Sophie Tweed-Simmons set for first kiss with big stage

Sophie and Nick Tweed-Simmons are preparing for their biggest concert yet—singing at River Rock Show Theatre. Dan Rickard (danrickard.ca, facebook.com/DanRickardPhotography) snapped these photos of the siblings at a car show last summer in Coquitlam.  - Dan Rickard photo
Sophie and Nick Tweed-Simmons are preparing for their biggest concert yet—singing at River Rock Show Theatre. Dan Rickard (danrickard.ca, facebook.com/DanRickardPhotography) snapped these photos of the siblings at a car show last summer in Coquitlam.
— image credit: Dan Rickard photo

Sophie Tweed-Simmons delivered her first concert in Canada last November with brother Nick at River Rock Casino Resort.

The venue? The intimate Lulu’s Lounge. Now she’s preparing to sing in the 950-seat show theatre.

“Don’t remind me,” laughs Sophie in a telephone interview from Los Angeles. “It’s really nerve-racking. A formal concert—I don’t know how people do it. I’m just sweating bullets backstage waiting to go on.”

Bright and articulate, Sophie is the 19-year-old daughter of KISS bassist Gene Simmons and former Playmate Shannon Tweed. She’s best known for her role in the A&E reality TV series Gene Simmons: Family Jewels, which returns May 28 for Season 7. She regularly sings with Nick in a couple small L.A. nightspots, but the shows are informal and a fraction of the Richmond theatre’s size.

Most of her energy these days goes to studying. Sophie is completing a degree in computer engineering and religious studies at Pitzer College in Claremont, Calif. Nick, 23, finished his English degree last year. She’s also managing a long-distance relationship and plays on her college volleyball team.

Cameras began following her around at age 12—when Family Jewels made its television debut.

“It’s basically my formative years—becoming a woman in front of everyone, which is embarrassing, and also fun when I look back on it when I’m older. But currently, it’s just embarrassing.”

She’s famous as a result. But it’s a different kind of fame, she explained, and one she doesn’t seek out.

“It’s not like we’re movie stars. My family’s my family, and the people who watch, they know us as family,” she said. “I do this thing that whatever hair colour I have in the currently airing season, I dye it the opposite colour when the season airs. People will often come up and say, ‘You look so much like Sophie, but she’s blond.’ I’m like, ‘Yeah, I get that all the time.’”

The TV crew is now like family, capturing the good moments and the bad. Small family tiffs under the light of a camera can explode into big arguments, but the series has also given the family reason to connect deeper and say things that would otherwise go unsaid.

“When you’re in an environment where you have to be together for the sake of television, you get to know each other. A lot of teenagers are out at night at this age, but our family is together most of the time because we’re trying to put together this show,” she said. “Being 19-going-on-20, hanging out with my parents, is different than other 20-year-olds who are living in their apartments and off doing their own stuff.”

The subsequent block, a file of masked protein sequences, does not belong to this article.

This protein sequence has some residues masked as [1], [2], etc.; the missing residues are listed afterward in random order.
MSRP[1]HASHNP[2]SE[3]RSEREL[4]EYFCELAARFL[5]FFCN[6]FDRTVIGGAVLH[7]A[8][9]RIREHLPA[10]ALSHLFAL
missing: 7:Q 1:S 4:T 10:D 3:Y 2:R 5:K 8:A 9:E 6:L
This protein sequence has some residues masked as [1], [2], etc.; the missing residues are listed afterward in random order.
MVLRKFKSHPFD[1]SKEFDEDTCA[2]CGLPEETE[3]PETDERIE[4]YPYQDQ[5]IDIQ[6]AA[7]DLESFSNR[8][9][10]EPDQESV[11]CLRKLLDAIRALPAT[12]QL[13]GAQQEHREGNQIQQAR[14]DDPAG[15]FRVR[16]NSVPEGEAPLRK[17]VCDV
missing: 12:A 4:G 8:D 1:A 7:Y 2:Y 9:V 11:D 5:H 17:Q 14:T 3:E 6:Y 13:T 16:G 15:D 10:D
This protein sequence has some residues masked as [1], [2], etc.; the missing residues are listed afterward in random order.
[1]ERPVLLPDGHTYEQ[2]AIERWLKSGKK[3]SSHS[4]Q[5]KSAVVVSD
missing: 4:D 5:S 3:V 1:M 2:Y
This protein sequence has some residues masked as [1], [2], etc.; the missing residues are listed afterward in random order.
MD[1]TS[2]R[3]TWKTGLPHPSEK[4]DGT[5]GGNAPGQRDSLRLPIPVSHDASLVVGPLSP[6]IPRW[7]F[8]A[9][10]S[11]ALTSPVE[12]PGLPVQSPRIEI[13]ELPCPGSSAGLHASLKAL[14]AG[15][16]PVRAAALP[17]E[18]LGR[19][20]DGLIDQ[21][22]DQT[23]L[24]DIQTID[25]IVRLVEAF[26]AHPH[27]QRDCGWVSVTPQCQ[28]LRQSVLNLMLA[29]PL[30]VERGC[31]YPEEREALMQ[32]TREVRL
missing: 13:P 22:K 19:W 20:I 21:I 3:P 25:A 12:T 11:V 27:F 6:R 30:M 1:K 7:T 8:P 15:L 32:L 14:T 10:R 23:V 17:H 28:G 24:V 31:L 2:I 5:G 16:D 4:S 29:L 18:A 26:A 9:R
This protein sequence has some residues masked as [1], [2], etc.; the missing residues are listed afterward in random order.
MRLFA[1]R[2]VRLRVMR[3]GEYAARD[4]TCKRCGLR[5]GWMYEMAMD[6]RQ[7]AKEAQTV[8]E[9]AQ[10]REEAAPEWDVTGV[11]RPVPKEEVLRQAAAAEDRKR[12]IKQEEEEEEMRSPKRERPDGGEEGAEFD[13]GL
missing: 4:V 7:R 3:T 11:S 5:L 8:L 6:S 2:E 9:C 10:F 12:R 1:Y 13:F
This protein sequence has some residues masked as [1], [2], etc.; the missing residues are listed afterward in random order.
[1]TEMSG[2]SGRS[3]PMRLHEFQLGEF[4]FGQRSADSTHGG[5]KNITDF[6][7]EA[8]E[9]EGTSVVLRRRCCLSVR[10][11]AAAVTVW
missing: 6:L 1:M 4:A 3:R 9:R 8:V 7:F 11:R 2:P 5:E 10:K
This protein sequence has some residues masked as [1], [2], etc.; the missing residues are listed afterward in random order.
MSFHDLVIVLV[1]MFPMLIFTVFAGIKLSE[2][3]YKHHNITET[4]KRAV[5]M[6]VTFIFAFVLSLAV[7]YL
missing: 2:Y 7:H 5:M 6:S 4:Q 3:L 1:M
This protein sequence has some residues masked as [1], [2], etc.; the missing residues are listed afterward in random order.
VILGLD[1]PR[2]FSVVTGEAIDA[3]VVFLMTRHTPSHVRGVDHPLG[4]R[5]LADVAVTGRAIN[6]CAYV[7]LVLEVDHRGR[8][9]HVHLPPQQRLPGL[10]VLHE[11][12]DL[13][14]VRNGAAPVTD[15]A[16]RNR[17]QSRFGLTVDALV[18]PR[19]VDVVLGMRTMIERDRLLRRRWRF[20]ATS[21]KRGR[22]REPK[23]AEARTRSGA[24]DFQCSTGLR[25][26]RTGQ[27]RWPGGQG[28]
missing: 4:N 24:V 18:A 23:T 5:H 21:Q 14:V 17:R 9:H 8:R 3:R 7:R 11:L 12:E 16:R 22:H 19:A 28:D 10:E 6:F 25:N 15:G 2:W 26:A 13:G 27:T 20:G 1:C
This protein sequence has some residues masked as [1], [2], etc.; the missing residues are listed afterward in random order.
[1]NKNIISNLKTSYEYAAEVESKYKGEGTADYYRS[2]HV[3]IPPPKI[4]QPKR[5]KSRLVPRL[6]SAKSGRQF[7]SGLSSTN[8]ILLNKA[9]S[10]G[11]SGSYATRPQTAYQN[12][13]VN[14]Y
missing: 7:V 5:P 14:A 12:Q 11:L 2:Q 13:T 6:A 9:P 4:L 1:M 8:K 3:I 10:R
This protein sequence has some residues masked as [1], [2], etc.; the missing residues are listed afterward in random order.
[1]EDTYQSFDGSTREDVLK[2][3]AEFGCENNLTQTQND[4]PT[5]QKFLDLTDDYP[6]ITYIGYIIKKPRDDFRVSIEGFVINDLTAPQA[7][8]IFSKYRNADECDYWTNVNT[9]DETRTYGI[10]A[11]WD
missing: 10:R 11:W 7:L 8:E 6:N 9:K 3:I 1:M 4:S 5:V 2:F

Earlier this year, Sophie was in Surrey to open Metro Vancouver’s first child protection centre, called Sophie’s Place. She got involved with the project at the request of Surrey Mayor Dianne Watts and saw it as a great fit.

Sophie’s charitable nature blossomed in high school. Mom and dad opened the doors for her to experience life in six countries—spending a few months in a different one each year—working in orphanages and spending time with children in need of a heart transplant.

“My parents, when I was growing up, really instilled in me that I’m very lucky to have what I have.”

At the June 1 concert, Sophie and Nick will perform classics such as Etta James’ “At Last” and Dean Martin’s “Sway” along with some blues and jazz numbers—solos and duets.

“It’s just basically some of our favourite songs, ones we love singing and some songs that we love singing together.”

Sophie’s written some of her own music, but isn’t ready to perform it yet. And don’t expect the pair to be singing any of their dad’s music from the decades-old rock band KISS.

“I don’t think I have the voice for it. Nick could, but he doesn’t like the comparison. He doesn’t want to be the son of Gene Simmons forever; he wants to be his own person.”

What’s left to be said? A glimpse inside the Tweed-Simmons household, which will no doubt be a part of the new Family Jewels season.

“You guys should tell my mom to stop adopting animals. She just adopted another dog in Saskatoon this week. That’s six dogs now,” said Sophie, closing out the interview. “She just walks into the SPCA and can’t help herself.”

Sophie and Nick Tweed-Simmons

•June 1 at 9 p.m. at River Rock Show Theatre

•Tickets, $20, at ticketmaster.ca or 1-855-985-5000

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